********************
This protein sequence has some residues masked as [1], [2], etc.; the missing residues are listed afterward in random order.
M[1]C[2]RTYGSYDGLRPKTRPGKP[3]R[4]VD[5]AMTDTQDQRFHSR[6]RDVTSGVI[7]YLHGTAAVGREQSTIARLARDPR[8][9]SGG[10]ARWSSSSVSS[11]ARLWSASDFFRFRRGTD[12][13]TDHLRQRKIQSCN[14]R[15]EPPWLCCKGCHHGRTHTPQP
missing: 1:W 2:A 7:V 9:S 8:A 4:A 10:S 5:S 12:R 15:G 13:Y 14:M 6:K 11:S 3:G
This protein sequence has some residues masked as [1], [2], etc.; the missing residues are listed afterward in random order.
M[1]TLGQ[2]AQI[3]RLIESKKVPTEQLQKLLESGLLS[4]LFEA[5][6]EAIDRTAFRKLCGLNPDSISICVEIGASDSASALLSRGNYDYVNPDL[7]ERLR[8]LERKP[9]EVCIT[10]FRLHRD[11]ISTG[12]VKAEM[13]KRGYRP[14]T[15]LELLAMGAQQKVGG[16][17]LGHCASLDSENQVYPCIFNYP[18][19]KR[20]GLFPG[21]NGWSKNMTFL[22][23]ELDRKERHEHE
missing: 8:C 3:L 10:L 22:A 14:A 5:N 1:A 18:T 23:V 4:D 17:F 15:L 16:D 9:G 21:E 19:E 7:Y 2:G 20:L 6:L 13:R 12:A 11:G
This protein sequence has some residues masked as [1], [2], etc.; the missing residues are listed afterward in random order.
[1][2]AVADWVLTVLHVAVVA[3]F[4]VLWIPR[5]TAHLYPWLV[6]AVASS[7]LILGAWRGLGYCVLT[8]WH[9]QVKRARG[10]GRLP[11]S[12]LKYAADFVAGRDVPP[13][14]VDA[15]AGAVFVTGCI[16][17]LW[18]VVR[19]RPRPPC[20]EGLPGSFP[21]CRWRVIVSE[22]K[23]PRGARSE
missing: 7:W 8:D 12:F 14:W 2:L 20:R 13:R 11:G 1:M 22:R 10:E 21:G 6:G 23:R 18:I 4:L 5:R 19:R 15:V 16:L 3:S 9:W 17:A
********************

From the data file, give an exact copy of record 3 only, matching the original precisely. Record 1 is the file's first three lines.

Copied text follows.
This protein sequence has some residues masked as [1], [2], etc.; the missing residues are listed afterward in random order.
[1][2]AVADWVLTVLHVAVVA[3]F[4]VLWIPR[5]TAHLYPWLV[6]AVASS[7]LILGAWRGLGYCVLT[8]WH[9]QVKRARG[10]GRLP[11]S[12]LKYAADFVAGRDVPP[13][14]VDA[15]AGAVFVTGCI[16][17]LW[18]VVR[19]RPRPPC[20]EGLPGSFP[21]CRWRVIVSE[22]K[23]PRGARSE
missing: 7:W 8:D 12:F 14:W 2:L 20:R 13:R 11:G 1:M 22:R 10:E 21:G 6:G 23:R 18:I 4:L 5:R 19:R 15:V 16:L 3:S 9:W 17:A